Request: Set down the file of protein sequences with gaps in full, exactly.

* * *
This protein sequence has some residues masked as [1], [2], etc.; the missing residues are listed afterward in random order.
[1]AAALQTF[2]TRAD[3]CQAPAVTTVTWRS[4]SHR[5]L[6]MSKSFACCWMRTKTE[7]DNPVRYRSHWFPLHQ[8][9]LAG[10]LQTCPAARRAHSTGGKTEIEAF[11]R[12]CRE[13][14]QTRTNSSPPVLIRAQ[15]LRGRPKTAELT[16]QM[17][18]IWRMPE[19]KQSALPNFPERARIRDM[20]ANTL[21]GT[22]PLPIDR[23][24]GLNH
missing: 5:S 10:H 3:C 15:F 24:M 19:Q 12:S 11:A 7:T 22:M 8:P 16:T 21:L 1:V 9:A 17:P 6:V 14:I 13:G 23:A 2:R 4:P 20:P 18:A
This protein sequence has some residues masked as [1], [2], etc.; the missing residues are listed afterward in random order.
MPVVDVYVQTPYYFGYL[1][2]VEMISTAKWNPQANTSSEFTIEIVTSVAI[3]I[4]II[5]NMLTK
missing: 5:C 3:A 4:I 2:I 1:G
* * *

This protein sequence has some residues masked as [1], [2], etc.; the missing residues are listed afterward in random order.
[1]AAALQTF[2]TRAD[3]CQAPAVTTVTWRS[4]SHR[5]L[6]MSKSFACCWMRTKTE[7]DNPVRYRSHWFPLHQ[8][9]LAG[10]LQTCPAARRAHSTGGKTEIEAF[11]R[12]CRE[13][14]QTRTNSSPPVLIRAQ[15]LRGRPKTAELT[16]QM[17][18]IWRMPE[19]KQSALPNFPERARIRDM[20]ANTL[21]GT[22]PLPIDR[23][24]GLNH
missing: 5:S 10:H 3:C 15:F 24:M 19:Q 12:S 11:A 7:T 22:M 8:P 16:T 21:L 1:V 9:A 17:P 6:V 14:I 13:G 23:A 2:R 4:P 20:P 18:A
This protein sequence has some residues masked as [1], [2], etc.; the missing residues are listed afterward in random order.
MPVVDVYVQTPYYFGYL[1][2]VEMISTAKWNPQANTSSEFTIEIVTSVAI[3]I[4]II[5]NMLTK
missing: 5:C 3:A 4:I 2:I 1:G